Sunday, August 23, 2009

My Recommendation for Buying a 2nd Ukulele

It seems that our first ukulele is normally not going to be the last ukulele. Barbara B. has inspired me to write this entry about relatively inexpensive ukuleles. I ocassionally get a question about what ukuleles are good and what size should I get next. I currently have the following:
  1. Mike DaSilva concert koa ukulele (DaSilva strings, high G)

  2. Ohana concert, model CK-35G (Aguila strings, low G)

  3. Maxwell baritone ukulele (Aguila strings, low D)

I have played sopranino 18", soprano 21", concert 23", tenor 25", baritone 29-30". I really like playing a sopranino once in a while. I like each one in different ways. I have heard that concert and tenors are the most popular in the clubs. The baritone has a limited supply of music that can be found. I would advise you to go to the music stores and try strumming some and getting a feel for the size and how it fits your body.

My preference has led me to the concert ukulele because I want to incorporate some single note melodies and found that the finger stretch on the tenor is longer and my hand couldn't manuever the John King and Steven Strauss arrangements as well as I wanted. Steven gets the most amazing sounds out of his moderately price Bushman concert ukulele. If one is going to be solely strumming then I think the tenor is a good choice. It has good volume and a comfortable size.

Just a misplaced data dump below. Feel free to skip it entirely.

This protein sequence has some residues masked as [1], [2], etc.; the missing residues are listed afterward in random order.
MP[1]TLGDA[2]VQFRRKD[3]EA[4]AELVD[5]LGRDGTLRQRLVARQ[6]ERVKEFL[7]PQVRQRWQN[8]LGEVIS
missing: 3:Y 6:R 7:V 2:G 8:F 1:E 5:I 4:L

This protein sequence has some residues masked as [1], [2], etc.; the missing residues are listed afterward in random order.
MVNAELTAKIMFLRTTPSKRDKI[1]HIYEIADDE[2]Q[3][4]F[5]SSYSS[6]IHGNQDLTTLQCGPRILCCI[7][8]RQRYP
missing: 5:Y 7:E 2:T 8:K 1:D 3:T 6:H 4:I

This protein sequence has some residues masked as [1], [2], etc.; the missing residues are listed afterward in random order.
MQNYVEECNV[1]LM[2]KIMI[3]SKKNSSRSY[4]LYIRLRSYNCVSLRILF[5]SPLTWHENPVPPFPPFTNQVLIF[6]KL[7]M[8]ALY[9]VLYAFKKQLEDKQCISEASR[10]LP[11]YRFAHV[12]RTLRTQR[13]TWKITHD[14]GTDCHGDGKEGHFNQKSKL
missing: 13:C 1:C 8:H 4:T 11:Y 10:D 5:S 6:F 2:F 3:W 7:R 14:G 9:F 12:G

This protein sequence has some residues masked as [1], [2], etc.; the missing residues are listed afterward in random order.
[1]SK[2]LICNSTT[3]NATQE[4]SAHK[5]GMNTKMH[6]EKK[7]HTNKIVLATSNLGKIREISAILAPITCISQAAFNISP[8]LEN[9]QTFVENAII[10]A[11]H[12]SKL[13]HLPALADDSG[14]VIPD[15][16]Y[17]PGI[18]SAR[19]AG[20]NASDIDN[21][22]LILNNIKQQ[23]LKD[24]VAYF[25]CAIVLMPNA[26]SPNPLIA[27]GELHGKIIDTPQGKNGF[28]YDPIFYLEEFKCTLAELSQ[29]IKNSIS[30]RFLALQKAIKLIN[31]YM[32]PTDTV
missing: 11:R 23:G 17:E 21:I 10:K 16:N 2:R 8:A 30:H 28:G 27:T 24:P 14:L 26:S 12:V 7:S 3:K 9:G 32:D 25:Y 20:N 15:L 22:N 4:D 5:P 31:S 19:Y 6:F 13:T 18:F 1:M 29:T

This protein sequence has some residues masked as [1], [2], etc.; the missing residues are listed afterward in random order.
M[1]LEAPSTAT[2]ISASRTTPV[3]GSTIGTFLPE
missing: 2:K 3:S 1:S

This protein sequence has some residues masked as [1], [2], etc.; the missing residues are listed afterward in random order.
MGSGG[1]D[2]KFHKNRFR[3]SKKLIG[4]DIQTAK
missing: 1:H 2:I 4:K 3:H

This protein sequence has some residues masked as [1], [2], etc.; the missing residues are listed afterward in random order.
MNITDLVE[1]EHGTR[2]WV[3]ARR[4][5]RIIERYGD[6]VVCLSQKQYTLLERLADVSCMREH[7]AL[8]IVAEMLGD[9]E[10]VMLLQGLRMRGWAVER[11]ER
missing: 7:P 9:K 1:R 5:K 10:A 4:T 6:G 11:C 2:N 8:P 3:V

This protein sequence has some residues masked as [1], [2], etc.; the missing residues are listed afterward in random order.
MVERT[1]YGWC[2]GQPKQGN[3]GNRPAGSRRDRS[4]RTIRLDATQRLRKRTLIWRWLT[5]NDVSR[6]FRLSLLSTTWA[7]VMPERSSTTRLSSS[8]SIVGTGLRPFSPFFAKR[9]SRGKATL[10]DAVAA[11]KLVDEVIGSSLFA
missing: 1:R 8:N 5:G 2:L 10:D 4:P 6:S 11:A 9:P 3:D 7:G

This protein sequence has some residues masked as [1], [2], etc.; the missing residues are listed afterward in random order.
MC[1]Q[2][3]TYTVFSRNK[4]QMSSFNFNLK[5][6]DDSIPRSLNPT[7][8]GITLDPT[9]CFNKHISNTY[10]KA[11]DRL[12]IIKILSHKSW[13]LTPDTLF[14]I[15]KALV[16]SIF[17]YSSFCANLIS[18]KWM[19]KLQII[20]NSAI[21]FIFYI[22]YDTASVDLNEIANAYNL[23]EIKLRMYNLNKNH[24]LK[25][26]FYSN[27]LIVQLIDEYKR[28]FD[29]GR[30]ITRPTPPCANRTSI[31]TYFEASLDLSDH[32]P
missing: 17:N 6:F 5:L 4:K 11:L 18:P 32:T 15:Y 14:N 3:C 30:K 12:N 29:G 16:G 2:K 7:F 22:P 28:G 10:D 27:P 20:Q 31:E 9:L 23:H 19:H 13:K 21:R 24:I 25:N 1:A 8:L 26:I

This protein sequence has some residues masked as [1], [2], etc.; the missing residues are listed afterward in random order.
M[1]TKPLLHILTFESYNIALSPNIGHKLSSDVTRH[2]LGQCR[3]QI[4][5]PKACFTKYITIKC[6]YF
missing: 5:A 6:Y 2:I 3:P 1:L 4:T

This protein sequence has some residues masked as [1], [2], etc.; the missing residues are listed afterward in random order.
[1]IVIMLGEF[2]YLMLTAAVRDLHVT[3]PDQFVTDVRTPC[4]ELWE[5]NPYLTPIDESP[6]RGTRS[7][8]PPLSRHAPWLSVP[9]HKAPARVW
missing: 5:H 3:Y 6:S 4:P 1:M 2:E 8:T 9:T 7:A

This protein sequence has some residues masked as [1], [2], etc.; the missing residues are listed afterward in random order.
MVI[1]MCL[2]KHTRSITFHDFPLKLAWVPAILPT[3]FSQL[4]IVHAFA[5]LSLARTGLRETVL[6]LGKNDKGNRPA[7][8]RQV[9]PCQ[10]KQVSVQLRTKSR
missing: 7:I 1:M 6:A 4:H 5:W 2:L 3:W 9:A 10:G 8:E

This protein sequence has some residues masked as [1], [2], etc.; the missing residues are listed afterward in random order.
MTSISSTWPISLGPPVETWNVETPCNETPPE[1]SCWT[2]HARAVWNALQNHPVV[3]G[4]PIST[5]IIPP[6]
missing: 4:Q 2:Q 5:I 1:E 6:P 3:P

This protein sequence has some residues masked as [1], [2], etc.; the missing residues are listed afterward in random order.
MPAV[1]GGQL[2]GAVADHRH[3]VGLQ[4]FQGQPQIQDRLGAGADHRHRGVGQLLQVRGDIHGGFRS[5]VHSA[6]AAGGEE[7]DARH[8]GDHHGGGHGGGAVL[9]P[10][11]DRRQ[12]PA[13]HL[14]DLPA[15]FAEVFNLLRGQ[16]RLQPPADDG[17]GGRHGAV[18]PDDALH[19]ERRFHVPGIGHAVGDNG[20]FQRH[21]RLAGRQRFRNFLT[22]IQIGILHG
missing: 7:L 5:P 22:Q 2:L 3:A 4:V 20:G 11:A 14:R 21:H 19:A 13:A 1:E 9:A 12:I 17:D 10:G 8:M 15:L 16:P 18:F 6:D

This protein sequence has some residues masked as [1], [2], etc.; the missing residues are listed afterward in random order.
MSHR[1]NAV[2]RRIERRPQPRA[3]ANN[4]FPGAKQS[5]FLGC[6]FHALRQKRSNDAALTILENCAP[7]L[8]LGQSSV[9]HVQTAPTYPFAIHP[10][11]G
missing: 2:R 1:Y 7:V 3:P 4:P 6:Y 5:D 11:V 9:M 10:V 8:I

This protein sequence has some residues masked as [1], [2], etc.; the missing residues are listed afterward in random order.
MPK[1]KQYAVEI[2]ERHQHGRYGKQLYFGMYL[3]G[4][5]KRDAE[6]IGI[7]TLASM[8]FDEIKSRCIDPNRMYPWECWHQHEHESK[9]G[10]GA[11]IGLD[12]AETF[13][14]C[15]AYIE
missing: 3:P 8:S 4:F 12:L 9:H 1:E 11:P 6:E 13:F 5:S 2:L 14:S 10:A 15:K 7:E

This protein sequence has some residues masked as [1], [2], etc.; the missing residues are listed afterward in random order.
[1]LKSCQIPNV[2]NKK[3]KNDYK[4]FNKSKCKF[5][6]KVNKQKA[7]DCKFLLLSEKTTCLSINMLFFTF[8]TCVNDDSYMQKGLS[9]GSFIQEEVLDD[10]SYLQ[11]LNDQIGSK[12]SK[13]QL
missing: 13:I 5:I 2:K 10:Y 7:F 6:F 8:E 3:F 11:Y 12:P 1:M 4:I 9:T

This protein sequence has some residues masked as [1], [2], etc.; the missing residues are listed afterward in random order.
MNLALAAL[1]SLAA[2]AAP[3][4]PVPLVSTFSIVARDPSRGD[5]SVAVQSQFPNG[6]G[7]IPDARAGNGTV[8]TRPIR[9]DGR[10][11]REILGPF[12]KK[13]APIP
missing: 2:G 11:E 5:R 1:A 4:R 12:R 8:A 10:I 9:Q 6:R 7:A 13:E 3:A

Brands in the $180 to $240 range that I like (no particular order):

There's another thing to consider, my friend Judy P., has a wonderful Kala tenor electric ukulele that sounds good acoustically and can be plugged in to an amplifier. Judy has many ukuleles and this is one that she plays quite frequently. It may the all purpose ukulele at $239. See the photo (comes in wood and also black lacquer):

There's an advantage to buying a ukulele from a local shop. If they have a luthier on staff then they will usually adjust the set-up at no extra cost. I bought my Ohana at The 5th string in Berkeley and they set my Ohana up perfectly within minutes.

I think this company has decent prices if you can't find ukuleles locally Another thing I like to use on my ukuleles is Aquila Nylagut strings, I like the volume and feel of these strings.


  1. I think it is worth keeping in mind that low cost imported ukuleles are low cost for a reason. Often that reason is due to the very low cost of labor in the third world. I would consider investigating where these ukes are made and under what circumstances before I bought.

    There are domestically made low cost quality ukuleles. The Fluke and the Flea are decent instruments that get their low costs from innovative use of materials instead of low cost labor. Just a thought. Uke 'til you puke!

  2. This comment is walking the line on my "no politics" decree. Just a note, I love my Ohana Uke and I bought it in Berkeley from the 5th String.

  3. I believe this model Kala tenor (albeit a different color) is played by Karla Kane
    of the Bay Area band, the Corner Laughers, in their Youtube video, The Corner Laughers As Tears Go By [Rolling Stones Cover]. Could be wrong, but
    they look very much alike. And Ken Middleton reviews this model Kala on Youtube.